0:48:54.9 BB: Well, I would kind of just touch on what I brushed over around the 80% mindset, 20% skill set. A deep resume of jobs and college degrees and awards and accolades, that’s fabulous. I don’t wanna dismiss that in any way, shape or form. However, if you’re not working on your mindset, if you’re not working on becoming confident and bold and empowered and willing to take risks and feeling self-worth and value, then you’re never gonna leverage… You’re never gonna really get advantage out of all of that skill set that you have. And so I learned through my own journey that it does… I’m not kidding, it does take 80% of my time and energy to ensure that I stay really where I wanna be and how I wanna be, from a mindset and a heart perspective. And so I would just really strongly suggest to anyone to really find those tools, those resources that you can use to work on your mindset, work on learning who you are, who you truly want to be, what the gap is, and fill in that gap. And so, that’s what I would leave anybody with.
0:50:17.4 WB: And most of your client base are female, I’m guessing. I know you target females, but now you have male clients as well. Fantastic.
0:50:28.3 BB: It’s so funny how I do market to women, and yet I get men all the time. So I would say it’s like 60:40. I would say it’s 60:40, yeah.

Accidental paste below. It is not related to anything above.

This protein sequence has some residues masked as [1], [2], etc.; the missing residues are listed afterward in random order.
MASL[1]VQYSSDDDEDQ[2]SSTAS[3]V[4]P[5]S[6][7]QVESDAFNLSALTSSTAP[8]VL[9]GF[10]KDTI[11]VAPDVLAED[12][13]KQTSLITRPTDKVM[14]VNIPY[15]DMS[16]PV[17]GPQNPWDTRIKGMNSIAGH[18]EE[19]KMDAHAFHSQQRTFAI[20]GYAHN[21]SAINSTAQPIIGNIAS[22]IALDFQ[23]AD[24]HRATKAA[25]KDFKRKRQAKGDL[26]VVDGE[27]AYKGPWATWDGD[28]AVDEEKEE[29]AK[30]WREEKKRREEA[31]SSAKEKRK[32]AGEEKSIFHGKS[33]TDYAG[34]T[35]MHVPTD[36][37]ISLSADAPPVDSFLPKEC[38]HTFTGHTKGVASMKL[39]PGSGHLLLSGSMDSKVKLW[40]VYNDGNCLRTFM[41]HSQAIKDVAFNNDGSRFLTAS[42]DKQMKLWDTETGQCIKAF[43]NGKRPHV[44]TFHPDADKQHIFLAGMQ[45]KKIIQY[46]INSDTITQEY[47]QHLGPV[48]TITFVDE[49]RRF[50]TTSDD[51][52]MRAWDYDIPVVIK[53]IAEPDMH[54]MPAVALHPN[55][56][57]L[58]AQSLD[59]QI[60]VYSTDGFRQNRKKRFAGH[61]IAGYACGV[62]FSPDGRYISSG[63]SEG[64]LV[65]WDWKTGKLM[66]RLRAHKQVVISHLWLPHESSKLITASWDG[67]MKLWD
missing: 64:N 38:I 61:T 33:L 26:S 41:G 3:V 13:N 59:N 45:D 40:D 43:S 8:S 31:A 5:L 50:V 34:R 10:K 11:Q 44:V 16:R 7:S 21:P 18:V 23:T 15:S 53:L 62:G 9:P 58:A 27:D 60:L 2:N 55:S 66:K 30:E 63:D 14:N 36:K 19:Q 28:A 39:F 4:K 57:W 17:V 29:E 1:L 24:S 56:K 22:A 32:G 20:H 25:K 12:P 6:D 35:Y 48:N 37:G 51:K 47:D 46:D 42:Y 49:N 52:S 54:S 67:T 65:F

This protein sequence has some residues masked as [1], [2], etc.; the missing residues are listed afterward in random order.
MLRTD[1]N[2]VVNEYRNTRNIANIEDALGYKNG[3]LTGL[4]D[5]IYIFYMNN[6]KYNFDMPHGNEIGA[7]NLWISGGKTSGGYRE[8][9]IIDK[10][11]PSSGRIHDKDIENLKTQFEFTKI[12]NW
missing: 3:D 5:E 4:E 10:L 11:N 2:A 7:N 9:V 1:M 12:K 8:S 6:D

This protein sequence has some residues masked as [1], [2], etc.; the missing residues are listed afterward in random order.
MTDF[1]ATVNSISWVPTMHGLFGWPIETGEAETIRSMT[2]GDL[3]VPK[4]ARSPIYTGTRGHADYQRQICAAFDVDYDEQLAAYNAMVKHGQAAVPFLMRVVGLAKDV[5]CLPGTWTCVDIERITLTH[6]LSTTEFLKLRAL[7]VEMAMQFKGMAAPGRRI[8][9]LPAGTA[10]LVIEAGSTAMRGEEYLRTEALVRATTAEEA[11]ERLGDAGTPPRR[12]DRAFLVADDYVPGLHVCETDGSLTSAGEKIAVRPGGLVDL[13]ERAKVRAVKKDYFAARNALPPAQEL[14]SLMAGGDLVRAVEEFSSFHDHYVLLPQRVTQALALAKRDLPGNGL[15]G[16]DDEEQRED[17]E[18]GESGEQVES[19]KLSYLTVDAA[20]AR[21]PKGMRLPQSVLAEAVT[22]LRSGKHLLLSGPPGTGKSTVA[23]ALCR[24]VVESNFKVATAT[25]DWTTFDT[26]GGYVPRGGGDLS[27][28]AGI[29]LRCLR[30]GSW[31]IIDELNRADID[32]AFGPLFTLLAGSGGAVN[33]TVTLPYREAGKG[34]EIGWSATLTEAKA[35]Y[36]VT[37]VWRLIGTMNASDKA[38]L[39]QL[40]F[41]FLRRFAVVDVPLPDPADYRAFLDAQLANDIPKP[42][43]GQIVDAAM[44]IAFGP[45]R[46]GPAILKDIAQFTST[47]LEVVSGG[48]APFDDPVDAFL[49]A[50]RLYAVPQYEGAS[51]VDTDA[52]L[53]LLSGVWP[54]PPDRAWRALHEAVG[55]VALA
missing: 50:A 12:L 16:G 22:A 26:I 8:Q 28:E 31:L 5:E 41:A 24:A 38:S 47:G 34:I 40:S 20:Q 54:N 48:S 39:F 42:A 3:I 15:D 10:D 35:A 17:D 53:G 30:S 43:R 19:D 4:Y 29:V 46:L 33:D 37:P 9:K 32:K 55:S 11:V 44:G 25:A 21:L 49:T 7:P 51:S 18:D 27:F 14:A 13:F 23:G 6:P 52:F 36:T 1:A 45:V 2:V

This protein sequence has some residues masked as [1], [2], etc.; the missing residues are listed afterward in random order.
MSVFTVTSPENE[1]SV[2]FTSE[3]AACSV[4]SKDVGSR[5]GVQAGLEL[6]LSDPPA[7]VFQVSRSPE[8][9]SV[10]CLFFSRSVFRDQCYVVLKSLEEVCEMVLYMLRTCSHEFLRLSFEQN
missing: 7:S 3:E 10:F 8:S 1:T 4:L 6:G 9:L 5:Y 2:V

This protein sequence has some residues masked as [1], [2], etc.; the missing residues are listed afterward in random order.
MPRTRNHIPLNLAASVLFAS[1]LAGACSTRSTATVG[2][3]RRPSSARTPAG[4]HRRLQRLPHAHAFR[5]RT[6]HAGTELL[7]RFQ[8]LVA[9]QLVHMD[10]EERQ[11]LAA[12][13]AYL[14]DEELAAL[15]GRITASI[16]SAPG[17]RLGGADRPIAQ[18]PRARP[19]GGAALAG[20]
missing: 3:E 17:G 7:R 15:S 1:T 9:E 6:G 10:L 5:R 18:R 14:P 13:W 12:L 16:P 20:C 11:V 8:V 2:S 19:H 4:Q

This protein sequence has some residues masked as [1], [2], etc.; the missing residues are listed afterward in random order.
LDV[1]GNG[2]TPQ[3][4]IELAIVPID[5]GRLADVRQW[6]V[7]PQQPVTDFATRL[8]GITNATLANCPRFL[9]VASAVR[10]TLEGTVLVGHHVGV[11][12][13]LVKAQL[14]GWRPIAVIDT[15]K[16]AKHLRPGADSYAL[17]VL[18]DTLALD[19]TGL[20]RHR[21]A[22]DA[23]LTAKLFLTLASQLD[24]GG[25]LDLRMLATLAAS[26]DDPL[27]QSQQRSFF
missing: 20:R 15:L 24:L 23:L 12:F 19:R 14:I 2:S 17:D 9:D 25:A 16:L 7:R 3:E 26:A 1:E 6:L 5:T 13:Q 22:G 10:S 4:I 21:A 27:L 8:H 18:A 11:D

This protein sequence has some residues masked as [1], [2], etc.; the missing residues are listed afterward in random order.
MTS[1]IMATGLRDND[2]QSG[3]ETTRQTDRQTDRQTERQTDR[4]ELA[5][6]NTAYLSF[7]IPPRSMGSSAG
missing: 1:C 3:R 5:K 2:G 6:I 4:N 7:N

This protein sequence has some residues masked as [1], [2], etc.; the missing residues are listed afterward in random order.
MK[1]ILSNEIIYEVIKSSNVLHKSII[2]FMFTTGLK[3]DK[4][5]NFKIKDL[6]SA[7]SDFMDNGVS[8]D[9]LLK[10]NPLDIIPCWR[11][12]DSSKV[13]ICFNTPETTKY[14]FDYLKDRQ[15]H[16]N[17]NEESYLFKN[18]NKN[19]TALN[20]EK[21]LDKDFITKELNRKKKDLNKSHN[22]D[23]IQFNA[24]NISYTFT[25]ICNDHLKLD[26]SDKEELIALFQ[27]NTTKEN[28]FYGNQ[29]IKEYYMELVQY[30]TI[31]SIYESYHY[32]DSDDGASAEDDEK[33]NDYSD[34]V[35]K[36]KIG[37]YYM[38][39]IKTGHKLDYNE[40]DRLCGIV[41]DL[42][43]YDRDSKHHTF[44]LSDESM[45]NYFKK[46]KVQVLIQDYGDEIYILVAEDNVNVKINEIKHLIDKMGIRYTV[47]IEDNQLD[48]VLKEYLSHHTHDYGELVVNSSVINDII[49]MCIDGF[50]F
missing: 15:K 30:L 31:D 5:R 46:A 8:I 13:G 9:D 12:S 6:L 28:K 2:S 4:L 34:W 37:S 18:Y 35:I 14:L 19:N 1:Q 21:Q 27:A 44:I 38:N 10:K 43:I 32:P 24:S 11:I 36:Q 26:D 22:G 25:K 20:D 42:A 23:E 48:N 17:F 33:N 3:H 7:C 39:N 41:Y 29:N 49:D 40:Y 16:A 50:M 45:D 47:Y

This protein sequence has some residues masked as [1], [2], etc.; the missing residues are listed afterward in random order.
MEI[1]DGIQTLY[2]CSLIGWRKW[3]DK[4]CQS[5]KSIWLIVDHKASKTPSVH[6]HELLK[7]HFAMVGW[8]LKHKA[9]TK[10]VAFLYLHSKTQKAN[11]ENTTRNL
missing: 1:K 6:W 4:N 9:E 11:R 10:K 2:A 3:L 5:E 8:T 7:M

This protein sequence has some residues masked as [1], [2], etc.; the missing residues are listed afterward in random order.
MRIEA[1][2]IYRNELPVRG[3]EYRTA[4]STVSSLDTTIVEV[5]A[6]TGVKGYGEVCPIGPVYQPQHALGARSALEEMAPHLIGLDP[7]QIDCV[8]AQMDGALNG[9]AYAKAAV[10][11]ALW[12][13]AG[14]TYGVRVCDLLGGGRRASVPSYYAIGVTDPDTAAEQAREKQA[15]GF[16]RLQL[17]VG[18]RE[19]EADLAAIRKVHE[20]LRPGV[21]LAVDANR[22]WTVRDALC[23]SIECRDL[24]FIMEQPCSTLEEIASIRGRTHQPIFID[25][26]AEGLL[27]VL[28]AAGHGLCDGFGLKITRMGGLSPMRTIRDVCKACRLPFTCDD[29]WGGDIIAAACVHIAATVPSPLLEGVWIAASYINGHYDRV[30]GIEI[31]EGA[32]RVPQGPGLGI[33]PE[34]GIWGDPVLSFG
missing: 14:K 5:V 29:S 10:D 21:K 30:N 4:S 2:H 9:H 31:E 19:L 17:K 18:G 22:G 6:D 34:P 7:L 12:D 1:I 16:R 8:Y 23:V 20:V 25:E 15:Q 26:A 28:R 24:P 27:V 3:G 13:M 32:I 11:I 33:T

0:50:38.9 WB: I’m just visualizing so many men that you’re describing perfectly.
0:50:47.8 BB: There’s a lot more women than you realize too, that fit my profile as well.
0:50:52.3 WB: It might be. It may be, yeah. Where can people find you and connect with you if they’d like to learn more about you?
0:51:01.1 BB: Right. Well, I would love them to come and join me on my podcast, Shedding The Corporate Bitch. There’s a new episode every Tuesday, anywhere you get your podcasts. But they can also go to balloffirecoaching.com, and that’s where you’ll see everything from who I am, what I do, what my clients’ experiences are, and you can actually access the podcast from there as well.
0:51:25.6 WB: It’s an incredible journey and an incredible story, and I wish you all the best going forward. I know it’s never easy. I don’t wanna say it’s like Alcoholic Anonymous, but it’s somehow… Keeping the straight and narrow is an everyday challenge for all of us, I believe, regardless of where you’re coming from. So, all the best with the business, and I really think people can learn so much from the journey that you’ve been on and that you’re sharing, so I really hope our listeners connect with you and reach out. So thank you.
0:51:57.0 BB: Thank you, it was great.
0:52:01.8 Speaker 2: Thank you for joining us on the ET Project, a show for executive talent development. Until next time, check out our site for free videos, e-books, webinars and blogs at coaching4companies.com.